The Change-up: The Emergence of the Real Estate Sector in Urban China, 1978-2004
- Author(s): Choo, Jennifer Myung Won
- Advisor(s): Fligstein, Neil D
- Gold, Thomas B
- et al.
This dissertation analyzes the political economy of the real estate sector in China since its post-1978 creation. During Mao's socialist era, the nation had no real estate sector. Only with economic reforms in 1978 and the production of commodity housing in the 1980's did a real estate sector come into being. This study asks two questions in particular: How did the major metropolitan centers on the eastern seaboards of China manage to accomplish monumental amounts of infrastructural and urban development in the short span of thirty years? Second, what was the role of the state--at the central level and at the local level--that enabled the construction of this industry, capital accumulation and development?
The analytical construct of the developmental state is used as a useful starting point. As is widely known, critical resources in the form of land, large project opportunities, financing options and permits in Chinese real estate are in local state control. The presence of the state looms large in Chinese real estate. To finesse how this construct fits and does not fit the situation in Chinese real estate provides analytical leverage.
Although the high levels of central and local state involvement in the real estate sector is undisputed, I argue instead that one of the core characteristics of the developmental state - i.e., an institutionally cohesive bureaucracy - was widely missing whether at the local level or at the central level. This was true despite the accepted wisdom that an effective and independent bureaucracy is critical for industrial transformation, let alone its creation.
Instead, within the post-reform real estate sector, central policymakers planted and activated a new set of "game rules" that structured the delivery of urgently needed urban infrastructure and residential building construction. It did so by putting in place three critical reform elements: (i) commodifying urban land use rights (LURs), which had been administratively allocated for free and in perpetuity according to central economic plans prior to the constitutional amendment of 1988; (ii) valorizing the critical importance of economic and infrastructural growth by inserting such achievements into the professional criteria for political promotions of provincial, prefectural and municipal-level leaders; and (iii) allowing the revenues from land use rights (LUR) sales to go directly into the extrabudgetary reserves of local governments at a time when budget constraints were hardening. In other words, I argue that the new political economy of land usage and real estate development put in place an entrepreneurial local state structure. The incentive structures for local state agents is directly tied to promoting economic growth; and municipal governments have a direct financial stake in generating governmental income through urban LUR sales and commercial real estate development. Concomitantly, real estate developers increasingly populated the field throughout the 1990's, attracted by increasing profits. The entrepreneurial interdependence of local government leaders and property developers who are both looking to capitalize on real estate-generated profits centrally characterize the dynamics of this field.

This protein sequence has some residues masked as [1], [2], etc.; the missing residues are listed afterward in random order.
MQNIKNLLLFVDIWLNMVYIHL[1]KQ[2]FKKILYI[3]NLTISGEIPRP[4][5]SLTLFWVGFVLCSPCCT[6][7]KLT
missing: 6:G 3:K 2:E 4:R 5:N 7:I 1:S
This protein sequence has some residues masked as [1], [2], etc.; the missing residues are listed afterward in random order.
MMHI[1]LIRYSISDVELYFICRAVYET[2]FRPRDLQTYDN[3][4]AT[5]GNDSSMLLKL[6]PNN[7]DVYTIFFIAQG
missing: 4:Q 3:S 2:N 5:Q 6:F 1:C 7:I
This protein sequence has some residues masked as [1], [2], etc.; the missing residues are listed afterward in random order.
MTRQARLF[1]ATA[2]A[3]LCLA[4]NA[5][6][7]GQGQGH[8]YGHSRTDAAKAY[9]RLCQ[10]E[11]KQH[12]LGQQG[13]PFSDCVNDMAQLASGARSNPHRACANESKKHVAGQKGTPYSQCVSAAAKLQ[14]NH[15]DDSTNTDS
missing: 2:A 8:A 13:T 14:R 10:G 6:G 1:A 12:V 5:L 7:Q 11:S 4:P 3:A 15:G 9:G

In the absence of full marketization of key resources such as land and capital, furthermore, which remain under local government control and influence, the real estate firms themselves work to stabilize their access to resource dependencies. Real estate firms manage, nurture, maintain and coddle their relationships with local government officials even as they try to compete in the marketplace and branch forth into larger operations. This relational "maintenance work" has been accomplished via three dominant mechanisms: (i) corruption and bribery at the individual level; (ii) quid-pro-quo behavior of building of infrastructure or public buildings and public works in return for land allocations, tax breaks and commercial opportunities; and (iii) founders' long-standing relationships with state officials who have access to profitable opportunities and/or land; or through their history as red capitalists entailing generative periods of state employment.
This entrepreneurial state model of development provides an additional developmental path distinct from either the Anglo-Saxon "market-led" form or the East Asian developmental "state-led" form of economic development. In the entrepreneurial state model, the state is, in fact, a market actor driven to pursue its own profits as though it, too, were a business agent. In the developmental state typology, state officials plan and intercede in the market indirectly via the centralized administrative apparatus, coordinating projects, investing in hard and soft infrastructure, promoting business and creating an environment conducive to economic vitality. But it is the enterprises themselves that engage in the entrepreneurial activity. Direct profit goes to the entrepreneurs rather than to the developmental state; and the state plays a more coordinative and promotional role than in the case of the entrepreneurial state. In the entrepreneurial state model, state agents vie to generate profits that accrue to them either institutionally or personally. The positive incentives flowing from economic development accrue directly to the state actors in question.